Christmas is my least favorite time of year as a dog breeder. For some reason, the stupid people come crawling out of the woodwork just before the big day and to complicate matters, someone who will live to regret it, has given out my phone number. It's December 22nd.
"Hello? I'm looking for a Schnauzer."
"Sorry, the ones here are all mine. Good luck." I hang up. That was easy. I go back to wrapping gifts. The phone rings again.
"Hello? Is this Mrs. McMillan that breeds Schnauzers?"
"No. Goodbye." I'm single. I chase down a puppy to retrieve my wrapping paper. Usually, they decide they have the wrong number after a couple of these calls. Not this time...**RING**
"Hello? Is this Cathy McMillan? The one who breeds Schnauzers?" Damn. The asshole has me. I pretend it's his first call...
"Yes. What can I do for you?" I respond brightly, absentmindedly fashioning a hangman's noose from a piece of red ribbon.
"We're need a puppy for Christmas. Female. A black one. We got your name from a girl named Lisa. She said you had puppies."
I make a mental note - Lisa walks to work. I know the route well. Dark streets. Low curbs.
"Oh. Can you hang on?" I put him on hold. I note the area code on the caller id and get out my phone book to check his long distance rates. Time to heck email... Wash a few dishes...14 minutes...still there...I might score a personal best with this one.
"OK. Yeah...uh. Yeah. I have some puppies."
I hear a *squeal* in the background. This loser has given his wife a thumbs-up sign.
"So, how much are they?"
Oh, goody. I *really* like when they ask price first.
"What?" As though he'd just asked me my bra size. "What did you say?"
The tremor in his voice indicates he's not so sure now that this was the right approach. "ahh....I meant to say... how many are they?"
Too late. He's toast. I repeat some of the phrases I learned in Grade 7 French class with a Texas accent while jiggling the phone receiver...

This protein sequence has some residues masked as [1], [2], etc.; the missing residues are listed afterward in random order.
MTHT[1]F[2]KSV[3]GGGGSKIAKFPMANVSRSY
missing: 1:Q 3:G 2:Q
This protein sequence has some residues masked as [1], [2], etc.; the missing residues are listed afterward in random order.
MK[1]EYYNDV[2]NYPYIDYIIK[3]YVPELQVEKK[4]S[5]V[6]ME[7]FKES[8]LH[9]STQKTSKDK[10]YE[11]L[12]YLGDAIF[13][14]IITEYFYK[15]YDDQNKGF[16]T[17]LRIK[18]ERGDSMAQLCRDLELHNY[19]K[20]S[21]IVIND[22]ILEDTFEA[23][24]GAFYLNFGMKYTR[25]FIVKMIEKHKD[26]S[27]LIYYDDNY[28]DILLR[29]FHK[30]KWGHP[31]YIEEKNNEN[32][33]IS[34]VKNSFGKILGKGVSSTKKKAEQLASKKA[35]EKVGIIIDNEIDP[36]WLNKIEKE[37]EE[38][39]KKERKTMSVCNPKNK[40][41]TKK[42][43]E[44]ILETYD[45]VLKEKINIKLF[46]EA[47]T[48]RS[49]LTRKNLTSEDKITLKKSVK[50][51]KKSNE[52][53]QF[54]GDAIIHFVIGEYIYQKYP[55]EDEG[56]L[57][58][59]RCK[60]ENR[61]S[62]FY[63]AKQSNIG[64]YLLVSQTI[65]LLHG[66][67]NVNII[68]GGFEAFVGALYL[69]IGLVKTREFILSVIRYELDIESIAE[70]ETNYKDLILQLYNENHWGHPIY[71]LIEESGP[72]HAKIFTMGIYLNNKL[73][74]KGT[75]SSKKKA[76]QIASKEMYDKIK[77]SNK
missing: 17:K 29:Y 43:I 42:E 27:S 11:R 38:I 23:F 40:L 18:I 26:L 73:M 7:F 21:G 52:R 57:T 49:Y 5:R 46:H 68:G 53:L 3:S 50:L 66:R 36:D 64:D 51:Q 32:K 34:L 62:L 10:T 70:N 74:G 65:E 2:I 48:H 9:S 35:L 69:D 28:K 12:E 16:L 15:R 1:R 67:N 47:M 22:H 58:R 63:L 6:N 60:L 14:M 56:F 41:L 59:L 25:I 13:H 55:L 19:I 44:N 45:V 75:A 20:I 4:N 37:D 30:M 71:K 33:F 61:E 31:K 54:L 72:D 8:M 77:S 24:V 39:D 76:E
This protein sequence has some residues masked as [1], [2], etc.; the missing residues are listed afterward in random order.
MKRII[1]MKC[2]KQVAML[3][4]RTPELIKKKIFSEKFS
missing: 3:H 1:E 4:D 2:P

There's a little panic in his voice. "Hello? You there?? Sorry I can't hear you....You're breaking up."
Got him. Now he thinks we were accidently disconnected. He'll call back.
"Yes?" I answer.
"We seem to have been cut off. Sorry."
"Apology accepted. Please be more careful, my time is very valuable. So, how may I help you? Were you looking for a puppy for Christmas, then?" Time to cut to the chase here. I finish wrapping up the chunk of frozen fish to send anonymously to my bank manager.
His spirit brightens. He feels a ray of hope. "You have some?".
"No. Sorry. But I know someone who does. Hang on while I get their number."
I put him on hold again while I make a pot of tea. The button blinking shows he's still there. I reach for the *black* file that I keep in my desk drawer for just such special occasions. I consider cutting him off again ...nah...
"You still there? Sure. I found someone who has puppies." (Actually, this one always has puppies) Time to throw him a little bait. "They're a little cheaper than mine."
They bite, too. But he didn't ask if they bite.
He thanks me profusely. I can hear his wife jumping up and down in delight in the background. Oh dear...
"Oh I nearly forgot to tell you, be sure she doesn't sell you one from one of her wystineria affected dogs. Most of hers are pretty good, but don't by one of those wysteria dogs." The key to creating confusion in the mind of a loser puppy buyer is to never pronounce the name of a fictitious disease the same way, twice.
"What's wystera?" Ha. Worked.
" Wystereenia ". I put the emphasis on the 'e' this time. "Nothing really. They seldom infect humans."
"Witeresias." I reply, like he should know without being told. "You know, the witeria parasite. A microscopic crab thing with teeth."
Time for a flanking manuever. "I didn't mean to concern you. Really, they are nearly harmless anyway. Forget I mentioned it."
There's a moment of silence. Time to move in for the kill.
"Still there?" I ask.
"Uh yeah. You're sure this wytereria thing isn't a problem?
"Wyserteria." I correct him, patiently. "Absolutely. In fact, she'll likely even have dropped her prices a little because of it."
I hold my breath. At this point they either step into my headlights or run back to the forest....
"Can you give me her number, please?"
"Certainly!" I recite the phone number carefully. "Oh, and by the way...."
"She works shift. Best time to call her is about 3:30 am. She's a little hard of hearing, so let the phone ring."
"No problem. Merry Christmas." I pick up one of the puppies and rescue what remains of a Santa Clause ornament.
"No problem at all."
copyright 2000, Catherine McMillan